"You got Sci-fi in my Fantasy! No, you got Fantasy in my Sci-fi!"
I read a lot, as any person interested in writing should. It's primarily fantasy/urban fantasy, but I read some fiction and sci-fi.; I also like to watch sci-fi TV shows and movies (I like Killjoys and Dark Matter). I've been reading Jean Johnson's Theirs Not to Reason Why series (good read, though the MC is a serious Mary Sue), and something about all the alien races made me think: if you wanted to do non-human races in fantasy, you would do worse than thinking of them of them as "aliens". I also started replaying the Mass Effect trilogy a few months back, and that made me think of something else: fantasy and sci-fi are simply two sides of the same coin.
You probably just rolled your eyes and said "well duh" - it's pretty obvious when you think about it, right? Simply put, sci-fi is fantasy writ large. Observe:
Setting: Fantasy generally takes place on a single world; rarely, it can cover a few different locations on different planes. Sci-fi takes place on anything from a single world to an entire galaxy, and sometimes even multiple galaxies. Instead of hopping on a ship and sailing across the sea to the next continent, you hop on a ship and fly to the next star system.
Races: Both genres range from "humans are the lone race" to "the setting is home to several dozen races". As I mentioned earlier, if you want to make your fantasy races really unique, think of them as aliens. This is especially effective if they originate on a different plane or a continent/location that's never seen humans. Aliens don't think like humans - that's why they're aliens. They have a different set of morals, culture, standards of beauty and bravery and whatever. Sure, they can be like humans, but I think it's be better to start with something far away and adjust them to bring them closer to a human viewpoint, rather than vice versa - that way, you can retain a lot of the "alienness" that makes them unique, instead of making them seem like "humans with pointy ears" (or fur, or sharp teeth, or whatever).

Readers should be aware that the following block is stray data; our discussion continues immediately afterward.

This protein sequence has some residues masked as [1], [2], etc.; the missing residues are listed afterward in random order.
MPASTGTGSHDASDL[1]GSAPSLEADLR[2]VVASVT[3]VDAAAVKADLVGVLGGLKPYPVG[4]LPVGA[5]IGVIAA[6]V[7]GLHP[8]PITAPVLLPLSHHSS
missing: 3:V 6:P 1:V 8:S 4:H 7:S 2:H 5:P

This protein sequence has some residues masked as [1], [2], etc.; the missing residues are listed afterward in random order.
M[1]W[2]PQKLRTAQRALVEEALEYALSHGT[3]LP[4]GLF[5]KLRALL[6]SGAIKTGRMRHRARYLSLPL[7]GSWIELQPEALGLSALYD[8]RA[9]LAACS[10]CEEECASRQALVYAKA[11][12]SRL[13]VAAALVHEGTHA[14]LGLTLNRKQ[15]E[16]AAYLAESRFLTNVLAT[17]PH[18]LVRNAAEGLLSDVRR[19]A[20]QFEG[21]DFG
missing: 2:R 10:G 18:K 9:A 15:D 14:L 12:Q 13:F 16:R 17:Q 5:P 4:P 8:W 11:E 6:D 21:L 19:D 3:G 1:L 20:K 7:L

Magic: In fantasy, it's magic. In sci-fi, it's psionics. Either way, it's almost a given that you'll have one or the other. Magic is often genetic and sometimes taught at schools/academies, while psionics is also often genetic, but can also be granted through science (genetic alteration, advanced tech, or some powerful alien being/race) and can also be taught/developed. Magic can exist in a sci-fi setting, but that turns the genre more toward cyberpunk, steampunk, or magitech, which I'll discuss in another post.
Religion/gods: As a rule, gods don't exist in sci-fi. You can, however, have god-like beings - creatures or races who are so far advanced that they're beyond the human ken (Clarke's Third Law takes effect here). Religion is pretty well a constant among all intelligent races, though: if you're self-aware, you tend to wonder where you came from, why you're here, and where you're going, and religion is a good way to explain that.
Civilizations: In general terms, sci-fi and fantasy are nearly identical. A nation is still a nation, an empire is still an empire, you still have governmens and trade and laws and customs... but again, sci-fi does it on a grander scale. A nation in fantasy is equivalent to a planet or star system in sci-fi; an empire that spans a continent in fantasy could span an entire galaxy in sci-fi. Both genres feature lost civilizations, old races that turned to dust long before humans came on the scene, and ancient artifacts whose function and purpose have since been lost to the mists of time.
Want to do something fun? Try converting your favorite sci-fi story to fantasy. Or vice versa. Take Star Wars, for example - it just begs to be made into a fantasy story. The Jedi are an order of martial artists who use ki power instead of the Force. They still fight with swords (which are not lightsabers), but these can vary depending on the user, or maybe Jedi can change the sword's form at will. Their role: let's say they're a group that transcends race and nation and works toward peace and harmony. The Sith, obviously, want to do Bad Stuff (tm) - destabilize governments, take over the world, crush the Jedi, etc. Droids could be replaced with clockwork constructs or just non-human races (depends on the tech level). The Death Star is still a massive engine of destruction, but its appearance and makeup could vary widely - anything from a monstrous sea-going ship to a massive land-bound vehicle to a mobile fortress carried on the backs of 10,000 undead slaves. Planets are turned into cities, the Empire becomes smaller (but no less of an Empire), and the Resistance remains as it is - a ragtag group of people fighting the Empire. Hell, file off the serial numbers, make a few alterations, and you've got a full series right there.
On the flip side, you could take, say, Game of Thrones and make it into a space opera spanning worlds or even star systems. Most it's about war and politics - that stuff is universal. The White Walkers become an interstellar threat looming over all (see Jean Johnson's books). The Faceless Men? Easy - that's just advanced tech. The sorceress (her name escapes me now) would need a little tweaking, but she could be a psionic priestess. Since we're not going for an exact conversion, you can play around with it.
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